Students at Cooperstown Central School recently voted to stop calling their sport teams the Redskins. In turn, an Indian tribe offered to pay for new team uniforms. Host Michel Martin talks about the gesture with Ray Halbritter, of the Oneida Nation.
This is TELL ME MORE from NPR News. I'm Michel Martin. Coming up, it's been 100 years since thousands of women marched on Washington to demand the right to vote. We are heading into the Beauty Shop - that's our diverse panel of women commentators - to look back at that moment in history and talk about where the women's movement stands today.
The U.S. Capitol is seen Tuesday, three days before the government sequester is scheduled to begin. It would require $85 billion in across-the-board government spending cuts over the next seven months, but would not target specific programs.
Credit J. Scott Applewhite / AP
Credit Pew Research Center for the People & the Press
Originally published on Wed February 27, 2013 11:28 am
If it seems odd that so many members of Congress have such trouble coming up with specific things to cut from the budget (apart from the usual favorites, "waste" and "fraud), perhaps they're simply taking their cues from their bosses, their constituents.
The Pew Research Center studied this in a recent poll, and found that of 19 different budget categories, there is majority support for cutting spending in exactly none of them.
The years of his papacy had seen "moments of joy and light, but also difficult moments," Pope Benedict XVI told some 100,000 spectators gathered in St. Peter's Square Wednesday during his final address. "There have been times when the seas were rough and the wind against us ... and the Lord seemed to sleep."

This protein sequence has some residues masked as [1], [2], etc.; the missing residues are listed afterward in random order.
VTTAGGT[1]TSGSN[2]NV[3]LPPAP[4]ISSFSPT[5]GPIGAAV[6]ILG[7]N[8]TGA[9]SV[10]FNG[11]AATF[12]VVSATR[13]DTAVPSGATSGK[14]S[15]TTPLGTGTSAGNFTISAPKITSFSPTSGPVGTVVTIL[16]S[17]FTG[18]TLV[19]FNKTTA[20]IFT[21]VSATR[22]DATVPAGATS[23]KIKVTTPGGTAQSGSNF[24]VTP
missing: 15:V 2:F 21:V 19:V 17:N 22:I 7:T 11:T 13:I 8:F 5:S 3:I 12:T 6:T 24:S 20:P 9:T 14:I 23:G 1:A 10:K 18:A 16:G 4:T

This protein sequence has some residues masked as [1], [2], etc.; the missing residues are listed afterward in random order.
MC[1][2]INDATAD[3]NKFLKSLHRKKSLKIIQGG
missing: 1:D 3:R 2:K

As Benedict becomes the first pontiff to resign in nearly 600 years and cardinals gather in Rome to choose his successor, a series of scandals — child sex abuse, mismanagement at the Vatican bank, the leaking of secret church documents — has left the Vatican reeling.
Has anyone figured out how the sequester would affect ScuttleButton?
I didn't think so.
ScuttleButton, of course, is that once-a-week waste of time exercise in which each Monday or Tuesday (or, as they call today, "Wednesday") I put up a vertical display of buttons on this site. Your job is to simply take one word (or concept) per button, add 'em up, and, hopefully, you will arrive at a famous name or a familiar expression. (And seriously, by familiar, I mean it's something that more than one person on Earth would recognize.)
New Defense Secretary Chuck Hagel, left, as he was sworn in Wednesday morning at the Pentagon. His wife, Lilibet, held the Bible. Michael L. Rhodes, the Pentagon's director of administration and management, administered the oath.
Credit MC1 Chad J. McNeeley / Office of the Secretary of Defense
Originally published on Wed February 27, 2013 10:01 am
Officials at six-nation nuclear talks on limiting Iran's nuclear program say the two-day meeting in Kazakhstan has been a turning point, and Tehran's lead negotiator described the discussions as a positive step.
But NPR's Peter Kenyon, reporting from the talks in Almaty, says it appears that most of what was accomplished was simply laying the groundwork for future discussions.